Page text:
nonmember avatar TSMom

Wow, this comment board is full of many intelligent women, with varied opinions and constructive thinking on this very important topic. After reading the comments, it appears that many of you feel that taking a paid, longer maternity leave is best for the baby and mom, thus, for society in general. Which I tend to think as well. However, some interesting points stated here bring up the concern that it could hurt women's careers in the long run and impede many from climbing the corporate ladder because they may not be given opportunities based on the risk that they will cost a company money. Therefore, as someone else brought up, it would be interesting to look at the percentage of female executives in countries with long maternity leaves and compare them to the % of female executives in the United States. I think that figure alone would open our eyes to see if long maternity leaves are good, bad, or moot for a woman's career path.

Diane Sandbrand

@Leanne Carnegie, in Canada we do get paid leave, but we have paid into that leave. It's covered under our mandatory employment insurance and you have to accumulate a certain number of hours (600 hours in the last 52 weeks) to qualify. If you haven't accumulated those hours, then you aren't entitled to the leave.

We DO get paid, but only 55% of your average wage from the previous year up to a maximum of $44,200/yr. That results in a maximum payment of $468/week and it is taxed at our regular insane tax rate (meaning you definately WON'T be getting that amount!). That sounds like a lot, but if you have any sort of great paying job, you take a serious pay deduction. If you are lucky enough to work for a company that will top-up your pay, then you will make closer to your regular salary.

Diane Sandbrand

We pay dearly into a system that pays us back if we have a child. The government is aware that this parental leave actually decreases the burden on other programs, like childcare. You would be hard-pressed to find 3 month old babies in daycare in Canada and most daycares won`t even offer daycare to children under one as it requires significantly more staff.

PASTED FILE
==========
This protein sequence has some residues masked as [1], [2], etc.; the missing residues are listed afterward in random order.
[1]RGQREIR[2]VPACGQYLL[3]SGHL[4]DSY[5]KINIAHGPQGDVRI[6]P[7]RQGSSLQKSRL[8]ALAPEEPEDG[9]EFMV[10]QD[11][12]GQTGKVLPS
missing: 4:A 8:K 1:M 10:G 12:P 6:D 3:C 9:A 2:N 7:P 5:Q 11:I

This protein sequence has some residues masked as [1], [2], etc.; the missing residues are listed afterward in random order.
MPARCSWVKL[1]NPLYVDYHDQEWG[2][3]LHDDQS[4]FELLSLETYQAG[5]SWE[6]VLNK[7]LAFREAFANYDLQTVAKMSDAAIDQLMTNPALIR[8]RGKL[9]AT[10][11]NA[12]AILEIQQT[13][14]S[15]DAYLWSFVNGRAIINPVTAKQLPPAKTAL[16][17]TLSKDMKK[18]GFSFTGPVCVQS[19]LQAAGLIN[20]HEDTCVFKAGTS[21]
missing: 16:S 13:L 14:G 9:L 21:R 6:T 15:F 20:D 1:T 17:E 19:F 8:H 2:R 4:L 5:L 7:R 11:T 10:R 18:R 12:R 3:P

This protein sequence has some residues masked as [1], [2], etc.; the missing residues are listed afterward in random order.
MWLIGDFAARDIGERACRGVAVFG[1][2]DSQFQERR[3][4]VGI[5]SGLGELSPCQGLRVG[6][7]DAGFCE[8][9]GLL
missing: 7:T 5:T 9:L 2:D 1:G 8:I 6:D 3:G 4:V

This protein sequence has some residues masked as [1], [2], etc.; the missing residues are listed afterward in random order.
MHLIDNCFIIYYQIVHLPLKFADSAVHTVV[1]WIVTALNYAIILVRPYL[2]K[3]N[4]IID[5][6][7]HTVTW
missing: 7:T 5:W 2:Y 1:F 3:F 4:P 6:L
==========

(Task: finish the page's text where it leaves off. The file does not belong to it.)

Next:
When on the one year maternity leave, parents get to grow with their child, the mother recover from childbirth and by the end of that one year, it`s a LOT more work than at the beginning of the year. Most parents are reluctant to go back to work and of the people I know, they do go back but really would rather spend the time with their child. Sometimes the parent on leave will swap with their partner during the year, which is totally allowed, but most don`t. I`ve seen some great small businesses grow out of the parental leave, allowing one of the partners to work at home with their child, but this is the exception rather than the rule. Canadians enjoy the benefits of a one year maternity leave, but it doesn`t make it easier to leave your child after being with them for a year. In fact, I would argue it`s much harder as your child really knows who their parent(s) are and by a year is more relucant to be away from them.

purpl... purplepolkadots

Hoticedcoffee, my point was that the family/medical leave act does legally apply to everyone, regardless of gender.  If you hired a male employee, upon the birth/adoption of his new child, he is legally entitled to take this leave just as a woman would. 

And, BTW, not all women DEMAND more allowances in the workplace.  You do realize that giving birth in and of itself is something that requires recovery, right?  Or that a man can't breastfeed?  Women are biologically able to do certain things for a child that a man cannot.  Or maybe you'd rather live in a society without children and/or any women in the workplace?

I think you'd make a sad boss/hiring manager.  Your assumptions about people based on your own gender biases probably make you miss out on some quality hires.